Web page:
I registered for different courses at the TCP Language Centre. I saw that they offered a lot of interesting things like cultural workshops and presentation skills training, and I also joined the Dutch language course. I think I could order a cup of coffee in Dutch, but I still need to build some confidence to do it in the real world. Next to the courses, I also got involved with Dimensie, the study association for Psychology, that was also nice. I also checked some national events that are available for international students. One event was in Rotterdam, which was organized for everyone who received the Holland scholarship, like I did. We were there with 500 international students and the king of the Netherlands was even present to greet us, that was really cool. The department where I’m doing my PhD now was also always very welcoming and allowed me to be an active master student by contributing to a couple of interesting projects they had.

What is your PhD research about?

I’m doing research into eHealth, which is what I came to the UT for. The research is about supporting patients with cardiovascular diseases, specifically in the self-management of their disease. These patients have to stay physically active, they have to eat well, they have to take their medication, they have to monitor their symptoms and many other things their condition demands. We do research into technologies that can help them with their self-management (keep them motivated or give them feedback): testing the technologies, gain knowledge on how to develop and validate these technologies. We’re reviewing what has been done before and work towards the stage of development to create a solution, and testing and validating the solution. When I’m finished with my PhD research, I’d like to carry on a postdoc or researcher position. I’d have to go back to my home country for at least 6 months because my scholarship is part of a programme of the government of Mexico, but I’d love to come back to the Netherlands for the long term after that and get a few years of good research experience.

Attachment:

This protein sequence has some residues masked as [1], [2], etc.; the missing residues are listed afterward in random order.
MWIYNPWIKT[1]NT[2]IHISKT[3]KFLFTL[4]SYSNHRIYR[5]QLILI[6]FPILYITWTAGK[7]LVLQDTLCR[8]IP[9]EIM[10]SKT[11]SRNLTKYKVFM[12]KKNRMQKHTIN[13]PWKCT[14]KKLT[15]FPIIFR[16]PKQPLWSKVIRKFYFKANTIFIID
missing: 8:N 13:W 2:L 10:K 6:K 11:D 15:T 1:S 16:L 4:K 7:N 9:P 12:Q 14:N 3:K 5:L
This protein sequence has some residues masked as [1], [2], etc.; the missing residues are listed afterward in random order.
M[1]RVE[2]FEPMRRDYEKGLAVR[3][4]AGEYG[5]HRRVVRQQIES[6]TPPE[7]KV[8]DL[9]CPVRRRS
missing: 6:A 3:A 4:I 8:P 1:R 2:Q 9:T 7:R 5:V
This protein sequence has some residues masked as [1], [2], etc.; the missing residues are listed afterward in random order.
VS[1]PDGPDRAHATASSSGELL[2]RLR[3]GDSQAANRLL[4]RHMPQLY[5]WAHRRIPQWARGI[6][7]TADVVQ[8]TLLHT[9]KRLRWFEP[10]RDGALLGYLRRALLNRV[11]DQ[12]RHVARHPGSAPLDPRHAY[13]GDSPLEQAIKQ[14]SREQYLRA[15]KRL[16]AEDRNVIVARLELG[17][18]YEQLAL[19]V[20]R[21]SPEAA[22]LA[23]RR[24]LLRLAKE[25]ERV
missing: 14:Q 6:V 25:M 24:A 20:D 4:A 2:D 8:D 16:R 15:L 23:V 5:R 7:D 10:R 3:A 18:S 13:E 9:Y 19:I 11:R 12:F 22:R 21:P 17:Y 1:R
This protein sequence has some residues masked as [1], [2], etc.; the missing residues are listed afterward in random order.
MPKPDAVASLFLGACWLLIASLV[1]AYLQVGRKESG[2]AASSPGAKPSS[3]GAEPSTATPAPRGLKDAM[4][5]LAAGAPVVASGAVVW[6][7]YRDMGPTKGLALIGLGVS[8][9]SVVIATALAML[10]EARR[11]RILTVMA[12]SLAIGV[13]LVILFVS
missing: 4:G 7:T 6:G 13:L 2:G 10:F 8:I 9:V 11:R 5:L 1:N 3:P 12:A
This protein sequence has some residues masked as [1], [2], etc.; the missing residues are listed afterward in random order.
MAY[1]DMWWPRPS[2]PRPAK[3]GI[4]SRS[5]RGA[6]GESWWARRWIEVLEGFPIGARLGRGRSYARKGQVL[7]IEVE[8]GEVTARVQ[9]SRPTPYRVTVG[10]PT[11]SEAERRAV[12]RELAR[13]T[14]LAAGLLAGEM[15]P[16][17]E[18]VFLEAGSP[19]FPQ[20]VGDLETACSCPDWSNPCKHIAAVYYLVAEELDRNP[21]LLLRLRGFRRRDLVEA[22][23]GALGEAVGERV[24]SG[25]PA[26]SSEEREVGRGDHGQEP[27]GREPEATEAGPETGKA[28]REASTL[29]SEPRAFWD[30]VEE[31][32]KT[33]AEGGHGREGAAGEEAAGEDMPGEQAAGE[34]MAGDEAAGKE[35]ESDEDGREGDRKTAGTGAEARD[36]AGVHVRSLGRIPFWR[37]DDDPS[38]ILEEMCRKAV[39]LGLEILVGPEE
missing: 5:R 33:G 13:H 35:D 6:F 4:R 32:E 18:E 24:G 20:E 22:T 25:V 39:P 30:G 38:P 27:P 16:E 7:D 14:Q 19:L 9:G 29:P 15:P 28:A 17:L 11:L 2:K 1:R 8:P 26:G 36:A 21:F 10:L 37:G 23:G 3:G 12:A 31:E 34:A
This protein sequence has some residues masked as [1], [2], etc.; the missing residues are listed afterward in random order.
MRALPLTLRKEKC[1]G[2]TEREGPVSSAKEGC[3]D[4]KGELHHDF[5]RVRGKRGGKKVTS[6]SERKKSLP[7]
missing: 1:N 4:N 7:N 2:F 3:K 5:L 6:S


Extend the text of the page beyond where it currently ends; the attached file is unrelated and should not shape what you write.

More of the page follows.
What do you like about doing research?

The fact that you are really looking at the latest developments. My interest is on self-management through technology, and to promote the use of technology itself. As technology develops, in a few years we will have way more advanced devices and there will be way more technologies present in our lives. It’s nice to contribute to that and to help people to stay motivated and support them in using technologies and how to make it work for them. I think this characterizes Psychology students, being curious about how people behave and think and how to stimulate self-management. I really like the topic of my research and the goal we’re working on, so I’m happy to be developing some kind of expertise on it.

What are your tips for future Psychology master students at the UT?

I think it’s really good to make a plan and really know what you want to do before you do it. I always think it’s good to know the rules of the game and play on them, so to speak. For example I was told that people here really like to voice their opinion and that’s important, so I acted on that and also voiced my opinion. I heard that the teachers at the UT are really open and they let you approach them, so I also did that and got involved with the department that led to my PhD position. I kind of made a checklist of things I thought were important to reach my goals. It really works out to act on the opportunities the UT offers, it’s not something they say just to sound nice. Entrepreneurship is valued here, and it really helps if you know what you want. Next to that I would say always keep an open mind: things might go wrong or turn out different than expected so it’s good to be flexible and adjust to the circumstances.